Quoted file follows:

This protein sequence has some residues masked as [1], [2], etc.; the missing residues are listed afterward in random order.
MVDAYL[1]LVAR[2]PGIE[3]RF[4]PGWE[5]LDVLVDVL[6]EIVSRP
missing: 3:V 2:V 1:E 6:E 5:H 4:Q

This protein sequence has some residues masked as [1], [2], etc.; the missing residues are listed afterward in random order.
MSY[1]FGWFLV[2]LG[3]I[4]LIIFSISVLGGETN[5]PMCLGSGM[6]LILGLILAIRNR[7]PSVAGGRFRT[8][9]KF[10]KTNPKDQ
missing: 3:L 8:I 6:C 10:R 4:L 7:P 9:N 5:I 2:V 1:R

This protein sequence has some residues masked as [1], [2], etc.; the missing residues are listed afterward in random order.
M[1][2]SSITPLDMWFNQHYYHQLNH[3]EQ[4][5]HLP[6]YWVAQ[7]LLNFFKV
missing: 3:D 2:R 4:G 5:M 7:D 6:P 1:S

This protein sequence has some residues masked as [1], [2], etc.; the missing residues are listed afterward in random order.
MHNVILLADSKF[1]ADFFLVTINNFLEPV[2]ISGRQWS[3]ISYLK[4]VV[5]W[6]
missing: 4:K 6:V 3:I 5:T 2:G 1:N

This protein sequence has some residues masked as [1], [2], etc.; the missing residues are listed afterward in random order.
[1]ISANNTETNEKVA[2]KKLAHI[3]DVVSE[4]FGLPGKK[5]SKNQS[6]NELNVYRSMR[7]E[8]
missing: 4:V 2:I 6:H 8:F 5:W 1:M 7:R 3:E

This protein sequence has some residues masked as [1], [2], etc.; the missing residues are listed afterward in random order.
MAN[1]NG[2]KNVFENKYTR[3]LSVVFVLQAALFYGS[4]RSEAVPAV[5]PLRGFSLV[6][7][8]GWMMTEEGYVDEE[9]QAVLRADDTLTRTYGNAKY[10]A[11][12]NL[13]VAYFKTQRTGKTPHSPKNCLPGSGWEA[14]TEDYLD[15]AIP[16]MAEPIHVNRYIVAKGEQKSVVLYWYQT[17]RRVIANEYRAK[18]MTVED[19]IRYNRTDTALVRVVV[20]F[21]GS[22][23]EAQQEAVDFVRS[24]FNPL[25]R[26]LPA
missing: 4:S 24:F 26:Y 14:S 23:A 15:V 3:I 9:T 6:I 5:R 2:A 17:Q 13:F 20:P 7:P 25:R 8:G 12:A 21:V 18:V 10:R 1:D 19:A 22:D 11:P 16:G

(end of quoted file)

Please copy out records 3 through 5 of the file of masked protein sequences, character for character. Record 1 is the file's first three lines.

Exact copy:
This protein sequence has some residues masked as [1], [2], etc.; the missing residues are listed afterward in random order.
M[1][2]SSITPLDMWFNQHYYHQLNH[3]EQ[4][5]HLP[6]YWVAQ[7]LLNFFKV
missing: 3:D 2:R 4:G 5:M 7:D 6:P 1:S

This protein sequence has some residues masked as [1], [2], etc.; the missing residues are listed afterward in random order.
MHNVILLADSKF[1]ADFFLVTINNFLEPV[2]ISGRQWS[3]ISYLK[4]VV[5]W[6]
missing: 4:K 6:V 3:I 5:T 2:G 1:N

This protein sequence has some residues masked as [1], [2], etc.; the missing residues are listed afterward in random order.
[1]ISANNTETNEKVA[2]KKLAHI[3]DVVSE[4]FGLPGKK[5]SKNQS[6]NELNVYRSMR[7]E[8]
missing: 4:V 2:I 6:H 8:F 5:W 1:M 7:R 3:E